Earlier this week, with 38 days to go until the inauguration, President-elect Donald Trump had named 10 individuals to his Cabinet, putting his transition “well ahead of any modern administration,” Trump spokesman Sean Spicer told reporters on Tuesday.
Speaking just before Trump announced three additional Cabinet selections—ExxonMobil CEO Rex Tillerson for Secretary of State, former Texas Gov. Rick Perry for Energy, and Rep. Ryan Zinke for Interior—Spicer said Trump’s team had talked with 74 world leaders and sent 240 individuals on specialized landing teams into federal agencies.
But viewed from less sensational heights—at the agency level, where deputies and undersecretary slots await a human face—Trump’s whirlwind Cabinet auditions at New York’s Trump Tower are unusual, if not chaotic.
Trump has “not only turned the playbook on its head, he is ripping it up,” Deputy Labor Secretary Christopher Lu, a leader of the 2008 Obama transition team who recalled daily conversations with incumbent officials during that 77-day handover. “There’s lots we have seen that could change on Jan. 20, but I suspect it will not,” he said Monday at a panel on the president’s first year at the Brookings Institution.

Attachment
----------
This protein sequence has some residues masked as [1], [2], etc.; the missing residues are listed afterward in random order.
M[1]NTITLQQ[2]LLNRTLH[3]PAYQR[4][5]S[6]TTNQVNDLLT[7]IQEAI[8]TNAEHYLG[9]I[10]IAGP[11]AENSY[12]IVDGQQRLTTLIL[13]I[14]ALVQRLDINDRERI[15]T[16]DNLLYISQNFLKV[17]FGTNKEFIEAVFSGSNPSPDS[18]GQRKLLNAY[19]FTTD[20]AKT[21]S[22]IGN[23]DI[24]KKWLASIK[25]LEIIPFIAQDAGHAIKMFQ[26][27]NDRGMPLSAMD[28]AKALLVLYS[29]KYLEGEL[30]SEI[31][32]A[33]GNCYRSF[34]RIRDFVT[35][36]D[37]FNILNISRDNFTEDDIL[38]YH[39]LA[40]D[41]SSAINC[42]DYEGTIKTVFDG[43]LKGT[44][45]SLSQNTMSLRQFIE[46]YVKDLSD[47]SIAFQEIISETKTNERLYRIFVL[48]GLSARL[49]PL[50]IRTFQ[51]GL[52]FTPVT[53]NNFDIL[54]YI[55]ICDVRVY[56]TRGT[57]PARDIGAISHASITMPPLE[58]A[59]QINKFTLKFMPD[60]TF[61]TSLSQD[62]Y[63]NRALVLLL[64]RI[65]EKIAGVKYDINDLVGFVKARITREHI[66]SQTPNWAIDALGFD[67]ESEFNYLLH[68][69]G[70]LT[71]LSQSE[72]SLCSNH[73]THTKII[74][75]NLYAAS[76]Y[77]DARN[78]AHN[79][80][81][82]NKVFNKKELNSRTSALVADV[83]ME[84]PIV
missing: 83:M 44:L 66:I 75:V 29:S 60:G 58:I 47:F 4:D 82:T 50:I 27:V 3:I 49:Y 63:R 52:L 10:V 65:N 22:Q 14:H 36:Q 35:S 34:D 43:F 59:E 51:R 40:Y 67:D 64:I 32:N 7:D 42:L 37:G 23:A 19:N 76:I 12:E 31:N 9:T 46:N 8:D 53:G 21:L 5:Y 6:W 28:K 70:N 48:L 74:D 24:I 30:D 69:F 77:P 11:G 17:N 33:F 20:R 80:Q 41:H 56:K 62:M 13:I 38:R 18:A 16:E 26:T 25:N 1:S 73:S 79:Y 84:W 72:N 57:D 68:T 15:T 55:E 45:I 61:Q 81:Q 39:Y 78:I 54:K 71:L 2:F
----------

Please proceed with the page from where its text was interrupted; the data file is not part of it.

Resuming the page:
Trump’s team has drawn fire for focusing on high-profile Cabinet personalities but not naming a budget director—despite a fast approaching deadline for submitting the fiscal 2018 federal budget in February and an April deadline for raising the debt limit (that’s also when agency funding expires under the current budget).
Key White House officials, such as National Security Adviser Susan Rice and counter-terrorism and homeland security adviser Lisa Monaco, along with one staffer at the Commodity Futures Trading Commission, have revealed that Trump landing teams were either late or have not visited. Trump’s team sent a controversial questionnaire to Energy Department employees seeking the name of climate change specialists. (The department on Tuesday said it would not provide the information).
And Trump himself has been spurning the daily intelligence briefings recommended by President Obama—his staff now says he’s getting three a week—but is making time for post-election victory rallies across the country.
“I wish Trump would spend a little less time running around the country and a little more time learning about this government,” for which he’ll have 800 key appointments and oversee 4 million military and civilian employees, said Brookings scholar Elaine Kamarck, a veteran of the Clinton White House who just published a book on how presidents fail. “It makes one nervous that he doesn’t have policy papers saying how much money to spend, what part of government is tasked, what the legislation looks like. We’re in uncharted territory.”